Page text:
The department is releasing $10 million in grants for programs to create state-run hate crime reporting hotlines and to support community-based actions to prevent and address hate crimes. Eventually, 50 telephone hotlines with AAPI language-fluent speakers will be established, and anti-AAPI crime reporting documents will be translated into primary AAPI languages. The DOJ hate crimes website already includes sections translated into 20 AAPI languages. The DOJ also announced the appointment of its first language access coordinator to help improve knowledge, use and expansion of its language resources.

And new guidance was issued for law enforcement, government officials, community organizations and civil rights groups to raise awareness of hate crimes and to use it as a tool for prevention and response.

While stakeholders await other support to ramp up, some changes are already apparent.

A heightened awareness appears to be taking hold at the local level. New York state’s 2022 budget included $22 million to fight AAPI hate crime, and the New York City Police Department has adopted some practices into its Hate Crimes Task Force that are in the spirit of the act.

It’s an encouraging sign for U.S. Rep. Grace Meng of Queens, New York, co-sponsor of the act and the state’s senior member of the subcommittee that oversees DOJ funding. New York City had the biggest increase in anti-AAPI hate crime of the 21 largest U.S. cities, with a 343% spike between 2020 and 2021, according to Report to the Nation.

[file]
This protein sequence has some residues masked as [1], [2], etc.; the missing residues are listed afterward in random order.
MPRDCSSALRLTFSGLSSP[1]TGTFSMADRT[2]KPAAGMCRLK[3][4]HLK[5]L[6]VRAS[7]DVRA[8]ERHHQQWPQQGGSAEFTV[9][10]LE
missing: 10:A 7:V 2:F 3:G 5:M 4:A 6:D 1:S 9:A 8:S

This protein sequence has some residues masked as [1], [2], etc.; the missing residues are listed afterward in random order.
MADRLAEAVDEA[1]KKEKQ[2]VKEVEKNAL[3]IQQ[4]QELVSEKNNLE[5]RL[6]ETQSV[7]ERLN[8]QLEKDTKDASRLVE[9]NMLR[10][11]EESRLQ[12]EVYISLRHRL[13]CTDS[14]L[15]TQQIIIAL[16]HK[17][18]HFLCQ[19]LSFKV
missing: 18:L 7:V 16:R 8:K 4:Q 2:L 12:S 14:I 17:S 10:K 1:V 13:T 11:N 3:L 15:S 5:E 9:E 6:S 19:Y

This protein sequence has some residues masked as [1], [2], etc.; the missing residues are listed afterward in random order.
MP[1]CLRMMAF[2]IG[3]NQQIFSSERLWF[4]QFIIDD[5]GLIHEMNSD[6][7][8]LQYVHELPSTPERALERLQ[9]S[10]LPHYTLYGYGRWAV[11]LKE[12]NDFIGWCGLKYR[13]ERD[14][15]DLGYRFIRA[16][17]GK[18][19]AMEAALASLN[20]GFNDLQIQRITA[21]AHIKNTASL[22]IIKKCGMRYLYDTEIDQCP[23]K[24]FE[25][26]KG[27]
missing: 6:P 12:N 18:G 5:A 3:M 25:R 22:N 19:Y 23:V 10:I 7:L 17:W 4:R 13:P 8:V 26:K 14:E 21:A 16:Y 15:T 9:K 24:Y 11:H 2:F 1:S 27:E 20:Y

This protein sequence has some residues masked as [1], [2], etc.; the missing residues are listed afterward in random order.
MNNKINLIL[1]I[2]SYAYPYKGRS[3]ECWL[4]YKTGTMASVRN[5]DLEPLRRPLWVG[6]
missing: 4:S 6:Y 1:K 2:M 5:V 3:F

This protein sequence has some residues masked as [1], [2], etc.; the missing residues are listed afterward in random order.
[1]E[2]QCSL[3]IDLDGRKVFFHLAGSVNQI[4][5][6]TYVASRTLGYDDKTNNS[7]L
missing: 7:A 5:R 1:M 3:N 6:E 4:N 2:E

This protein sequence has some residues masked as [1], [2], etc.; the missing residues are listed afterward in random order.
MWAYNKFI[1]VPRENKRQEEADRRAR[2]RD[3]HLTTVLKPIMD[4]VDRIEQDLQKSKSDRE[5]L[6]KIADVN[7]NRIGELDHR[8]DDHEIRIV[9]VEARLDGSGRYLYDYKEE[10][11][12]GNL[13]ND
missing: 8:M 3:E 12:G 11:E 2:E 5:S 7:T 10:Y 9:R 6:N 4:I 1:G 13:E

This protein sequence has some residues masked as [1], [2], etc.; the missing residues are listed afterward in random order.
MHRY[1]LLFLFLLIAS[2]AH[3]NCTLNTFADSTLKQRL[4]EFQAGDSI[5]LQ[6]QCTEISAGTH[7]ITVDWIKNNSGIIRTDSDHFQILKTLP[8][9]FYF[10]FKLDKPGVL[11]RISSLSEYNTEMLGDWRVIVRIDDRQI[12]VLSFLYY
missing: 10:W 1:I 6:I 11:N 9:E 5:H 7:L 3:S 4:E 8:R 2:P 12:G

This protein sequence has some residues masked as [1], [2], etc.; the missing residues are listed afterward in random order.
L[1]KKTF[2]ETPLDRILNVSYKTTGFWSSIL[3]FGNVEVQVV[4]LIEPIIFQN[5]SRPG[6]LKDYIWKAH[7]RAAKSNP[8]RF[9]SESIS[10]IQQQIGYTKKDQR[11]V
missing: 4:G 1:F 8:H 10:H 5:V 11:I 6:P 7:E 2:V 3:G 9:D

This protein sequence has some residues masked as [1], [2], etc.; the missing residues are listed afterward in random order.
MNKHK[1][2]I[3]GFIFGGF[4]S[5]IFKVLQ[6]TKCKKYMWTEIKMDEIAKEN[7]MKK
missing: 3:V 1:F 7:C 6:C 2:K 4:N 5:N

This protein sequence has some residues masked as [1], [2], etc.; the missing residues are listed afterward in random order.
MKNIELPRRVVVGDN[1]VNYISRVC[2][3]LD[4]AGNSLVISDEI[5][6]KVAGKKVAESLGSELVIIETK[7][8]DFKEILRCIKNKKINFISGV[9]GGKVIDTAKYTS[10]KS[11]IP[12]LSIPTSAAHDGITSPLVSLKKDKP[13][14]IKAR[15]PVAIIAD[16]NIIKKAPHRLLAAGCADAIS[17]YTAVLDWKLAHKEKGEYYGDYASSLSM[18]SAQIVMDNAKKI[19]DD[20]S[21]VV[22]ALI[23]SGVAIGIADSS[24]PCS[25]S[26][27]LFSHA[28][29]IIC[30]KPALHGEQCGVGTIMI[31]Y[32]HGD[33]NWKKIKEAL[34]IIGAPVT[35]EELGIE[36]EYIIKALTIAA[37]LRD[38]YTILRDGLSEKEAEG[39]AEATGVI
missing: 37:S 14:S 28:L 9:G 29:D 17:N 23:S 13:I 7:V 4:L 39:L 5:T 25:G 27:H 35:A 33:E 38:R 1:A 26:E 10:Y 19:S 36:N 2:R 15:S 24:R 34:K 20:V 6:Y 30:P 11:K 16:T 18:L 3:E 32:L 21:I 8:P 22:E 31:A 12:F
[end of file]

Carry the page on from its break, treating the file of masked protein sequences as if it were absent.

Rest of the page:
Data table of Anti-Asian hate crime in select US cities in 2020 and 2021

“The [act] was born out of my conversations with constituents,” Meng told the SPLC. “They have been spat on, stabbed, verbally abused, beaten, slashed and murdered. Asian American-owned businesses have been vandalized. Similar to the pandemic, everyone of Asian American descent has been impacted in a personal way, even if you don’t know someone who was attacked individually.”

SPLC initiatives monitor and counter hate

Advocates of the act, however, recognize the limits of legislation.

“We aren’t going to legislate, prosecute, regulate or tabulate hate crime out of existence,” Lieberman said. “One of the SPLC’s fundamental strengths is teaching that diversity is strength and that by understanding the differences among Americans, we promote acceptance and diversity.”